Records Show Cowboys Waited Months To Seek Seat Permit
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ARLINGTON (CBSDFW.COM) – City officials released more than 100 documents Friday that show the Dallas Cowboys waited more than four months to submit proper permit requests needed to install thousands of temporary seats before the Super Bowl.
About 1,250 seats were deemed unsafe by the fire department before the game, and 400 ticketholders were left without a seat.
The documents also reveal Seating Solutions, the third party company contracted to build the temporary sections, did not work on the seats early Saturday morning before kickoff despite officials granting the company special security clearance that night during a preliminary sweep of the stadium. Seating Solutions did not answer repeated requests for comment.
“When you get up, take a deep breath and call me. I’m not happy,” Jim Self, Assistant Chief of the Arlington Fire Department, emailed to Battalion Chief of Special Events David Carroll Saturday morning before the game. “No one showed up to work on the seats all night … what the hell happened?”
On Sept. 8, 2010, building official Ed Dryden emailed Cowboys Stadium General Manager Jack Hill to request permits for the city to review before signing off on construction. As of that point, Dryden said, “there’s not been any communication with your vender and the City.”
“We will expect to see permits with plans submitted for review of the seating,” he added in the email.
Hill responded later that afternoon, saying, “like a lot of things here it is constantly changing” and that Dryden “should be getting drawings soon.”
On Sept. 22, Dryden emailed Hill again and gave him a list of six specific specifications the city expected to see in the permit requests. Hill responded, saying he forwarded the email to Seating Solutions and “will make sure they comply with the requirements.”
Dryden would send another email three months later on Dec. 22, reminding Hill that the city still had not received a permit request even after emailing the specific list of requirements.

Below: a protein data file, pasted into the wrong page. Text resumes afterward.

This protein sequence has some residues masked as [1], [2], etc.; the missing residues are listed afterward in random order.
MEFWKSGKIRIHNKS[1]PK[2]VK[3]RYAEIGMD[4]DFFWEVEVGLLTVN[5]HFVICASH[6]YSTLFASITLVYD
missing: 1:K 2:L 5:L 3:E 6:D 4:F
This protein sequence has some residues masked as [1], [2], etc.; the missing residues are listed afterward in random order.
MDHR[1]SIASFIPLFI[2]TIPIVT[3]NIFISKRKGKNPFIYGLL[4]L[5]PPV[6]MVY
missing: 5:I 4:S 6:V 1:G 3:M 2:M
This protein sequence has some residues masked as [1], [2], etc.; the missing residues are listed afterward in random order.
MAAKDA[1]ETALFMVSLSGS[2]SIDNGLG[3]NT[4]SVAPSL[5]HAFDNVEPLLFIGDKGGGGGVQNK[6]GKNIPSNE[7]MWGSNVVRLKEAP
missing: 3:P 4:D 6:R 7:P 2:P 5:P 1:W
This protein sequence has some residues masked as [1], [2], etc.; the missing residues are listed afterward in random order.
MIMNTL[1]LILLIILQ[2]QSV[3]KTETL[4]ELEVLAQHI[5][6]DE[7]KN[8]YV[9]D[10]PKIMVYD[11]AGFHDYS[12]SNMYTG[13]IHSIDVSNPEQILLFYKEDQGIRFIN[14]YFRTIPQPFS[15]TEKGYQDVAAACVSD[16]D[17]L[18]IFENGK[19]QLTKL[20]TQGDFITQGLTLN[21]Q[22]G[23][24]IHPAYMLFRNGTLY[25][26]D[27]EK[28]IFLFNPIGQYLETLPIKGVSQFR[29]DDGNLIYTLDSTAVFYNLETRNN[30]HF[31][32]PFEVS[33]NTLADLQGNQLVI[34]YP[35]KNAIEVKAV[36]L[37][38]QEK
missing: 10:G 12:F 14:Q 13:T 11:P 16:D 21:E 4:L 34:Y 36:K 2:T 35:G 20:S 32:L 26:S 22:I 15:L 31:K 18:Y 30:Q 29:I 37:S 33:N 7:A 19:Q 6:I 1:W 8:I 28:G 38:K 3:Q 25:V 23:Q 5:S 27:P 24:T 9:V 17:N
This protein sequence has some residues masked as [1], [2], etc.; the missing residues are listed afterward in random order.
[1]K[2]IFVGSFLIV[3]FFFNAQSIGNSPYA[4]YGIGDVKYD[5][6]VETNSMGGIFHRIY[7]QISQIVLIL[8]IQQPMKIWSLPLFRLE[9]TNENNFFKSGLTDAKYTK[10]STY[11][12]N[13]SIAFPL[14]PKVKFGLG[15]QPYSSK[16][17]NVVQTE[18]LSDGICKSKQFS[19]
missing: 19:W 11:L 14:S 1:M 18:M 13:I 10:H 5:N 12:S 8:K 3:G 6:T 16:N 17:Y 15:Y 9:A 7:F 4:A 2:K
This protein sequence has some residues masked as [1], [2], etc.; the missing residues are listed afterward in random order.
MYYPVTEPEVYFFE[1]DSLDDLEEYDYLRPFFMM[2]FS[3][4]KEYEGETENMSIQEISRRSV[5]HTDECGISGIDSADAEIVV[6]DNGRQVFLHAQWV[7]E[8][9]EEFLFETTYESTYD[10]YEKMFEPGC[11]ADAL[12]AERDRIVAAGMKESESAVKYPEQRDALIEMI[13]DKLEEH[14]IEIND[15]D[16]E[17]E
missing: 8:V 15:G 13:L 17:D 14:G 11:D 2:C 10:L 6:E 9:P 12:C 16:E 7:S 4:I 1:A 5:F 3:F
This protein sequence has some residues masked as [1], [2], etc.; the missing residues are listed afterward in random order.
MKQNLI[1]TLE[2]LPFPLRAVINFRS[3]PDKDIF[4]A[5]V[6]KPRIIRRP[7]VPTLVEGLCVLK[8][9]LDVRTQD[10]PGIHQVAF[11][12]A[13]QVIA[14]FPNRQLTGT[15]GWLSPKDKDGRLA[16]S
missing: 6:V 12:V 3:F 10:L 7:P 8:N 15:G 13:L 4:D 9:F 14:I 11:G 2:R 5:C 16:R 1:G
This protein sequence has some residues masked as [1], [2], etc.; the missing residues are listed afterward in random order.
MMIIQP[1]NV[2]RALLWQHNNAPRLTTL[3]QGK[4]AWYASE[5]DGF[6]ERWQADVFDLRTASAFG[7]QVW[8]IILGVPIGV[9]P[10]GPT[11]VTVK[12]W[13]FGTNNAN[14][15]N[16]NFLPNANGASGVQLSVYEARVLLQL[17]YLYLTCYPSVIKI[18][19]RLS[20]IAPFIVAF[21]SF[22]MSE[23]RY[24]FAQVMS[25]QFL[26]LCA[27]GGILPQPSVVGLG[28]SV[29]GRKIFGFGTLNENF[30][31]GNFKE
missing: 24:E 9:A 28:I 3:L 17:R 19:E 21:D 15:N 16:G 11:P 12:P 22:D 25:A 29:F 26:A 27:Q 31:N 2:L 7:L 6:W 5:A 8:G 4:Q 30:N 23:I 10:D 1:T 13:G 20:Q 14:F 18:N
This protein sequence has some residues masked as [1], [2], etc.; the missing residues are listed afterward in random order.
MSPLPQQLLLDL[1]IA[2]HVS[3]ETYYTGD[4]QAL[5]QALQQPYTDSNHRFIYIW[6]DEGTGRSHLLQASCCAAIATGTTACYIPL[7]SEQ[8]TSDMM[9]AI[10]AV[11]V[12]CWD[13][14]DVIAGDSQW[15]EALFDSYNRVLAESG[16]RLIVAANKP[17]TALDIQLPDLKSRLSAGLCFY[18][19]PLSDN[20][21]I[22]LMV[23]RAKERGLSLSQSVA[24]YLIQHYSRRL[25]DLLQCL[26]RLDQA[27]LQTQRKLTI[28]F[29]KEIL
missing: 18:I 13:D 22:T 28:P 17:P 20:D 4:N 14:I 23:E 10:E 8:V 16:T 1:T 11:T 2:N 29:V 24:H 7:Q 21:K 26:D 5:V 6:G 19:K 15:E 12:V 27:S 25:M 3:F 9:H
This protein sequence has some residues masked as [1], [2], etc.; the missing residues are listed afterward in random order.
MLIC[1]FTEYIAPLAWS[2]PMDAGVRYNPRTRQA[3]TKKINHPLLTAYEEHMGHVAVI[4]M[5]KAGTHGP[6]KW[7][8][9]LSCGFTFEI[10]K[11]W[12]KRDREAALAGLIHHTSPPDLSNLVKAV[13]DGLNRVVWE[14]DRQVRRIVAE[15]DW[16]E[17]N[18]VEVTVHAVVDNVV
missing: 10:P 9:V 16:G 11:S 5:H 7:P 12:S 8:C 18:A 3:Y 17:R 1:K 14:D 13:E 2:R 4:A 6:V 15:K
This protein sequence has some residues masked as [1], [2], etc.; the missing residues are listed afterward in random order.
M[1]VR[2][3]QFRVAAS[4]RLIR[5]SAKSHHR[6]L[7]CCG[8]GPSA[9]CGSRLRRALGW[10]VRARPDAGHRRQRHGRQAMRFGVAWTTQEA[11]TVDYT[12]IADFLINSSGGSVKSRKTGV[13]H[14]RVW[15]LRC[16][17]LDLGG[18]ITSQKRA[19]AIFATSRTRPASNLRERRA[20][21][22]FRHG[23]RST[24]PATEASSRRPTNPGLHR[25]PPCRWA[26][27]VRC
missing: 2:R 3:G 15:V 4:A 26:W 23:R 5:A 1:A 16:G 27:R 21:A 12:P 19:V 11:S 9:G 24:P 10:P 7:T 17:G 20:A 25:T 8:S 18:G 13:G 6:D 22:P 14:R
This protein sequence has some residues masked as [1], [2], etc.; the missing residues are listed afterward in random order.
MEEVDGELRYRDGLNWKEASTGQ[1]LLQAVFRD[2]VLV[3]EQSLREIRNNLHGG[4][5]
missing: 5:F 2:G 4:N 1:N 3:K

“To date, the City has not received any permit application with any plans for any of the additional bleachers seating planned for the Super Bowl,” Dryden wrote. “We will appreciate either you or your vendor moving forward quickly with a permit application submitted to us for review and approval.”
The Cowboys submitted a formal permit request 23 days later on Jan. 13. It was issued later that day, four months after the city sent its six specifications to the Cowboys. City officials said they did all they could to be ready to inspect immediately upon completion.
“We were trying to make sure that we told them they needed additional resources, additional contractors,” said Trey Yelverton, Arlington Assistant City Manager. “We had inspectors around the clock, numerous inspectors. We were ready to inspect on a moment’s notice.”
In an email sent three days before the Super Bowl on Feb. 3, Dryden emailed Inspections Director Jim Parajon expressing concern about construction of the bleachers.
“BI (Building Inspection) and FD (Fire Department) personnel have consistently expressed our concern with the lack of what we deem significant progress with the installation,” Dryden wrote. He added that progress had been made only in the east and west end zone areas on the main concourse.
Dryden spent the overnight hours in the stadium on the day of the Super Bowl because of his continued concerns over the bleachers’ mid-aisle handrails. At 7:14 a.m., ten hours before kickoff, he sounded the alarm in an email, saying, “I think the Cowboys are not going to correct certain items and assume the risk.”
“This is not a good situation,” he added.
Parajon succinctly summed up his stance in a 10:15 a.m email sent that day: “Bottom line is if it is not right, don’t approve it.”
At 12:10 p.m., Dryden sent a panicked email to Parajon confirming his fears.
“Seating contractor just gave notice that his crew cannot complete the upper concourse west end,” Dryden wrote. “2400 seats. Major!!!”
At 2 p.m., three hours before kickoff, the fire department ruled 1,250 seats were unsafe and cordoned them off. Days before the Super Bowl, Arlington Mayor Robert Cluck said he spoke with Cowboys owner Jerry Jones about the repeatedly missed deadlines.
“I expressed my concern. He expressed his concerns, which matched up with mine,” Cluck said. “I said, ‘you know we’re going to go to the point where life and health is threatened.’ He said, ‘you can rest assured we’re going to take no chances; we never do.’”
The NFL offered displaced fans two options: $2,400 cash, which is three times the $800 face value of each ticket, and a ticket to next year’s Super Bowl; or a ticket to any future Super Bowl with round-trip airfare and four nights hotel accommodations.
Fans whose seats didn’t exist or were given seats with an obstructed view have filed two lawsuits, both of which seek class-action status.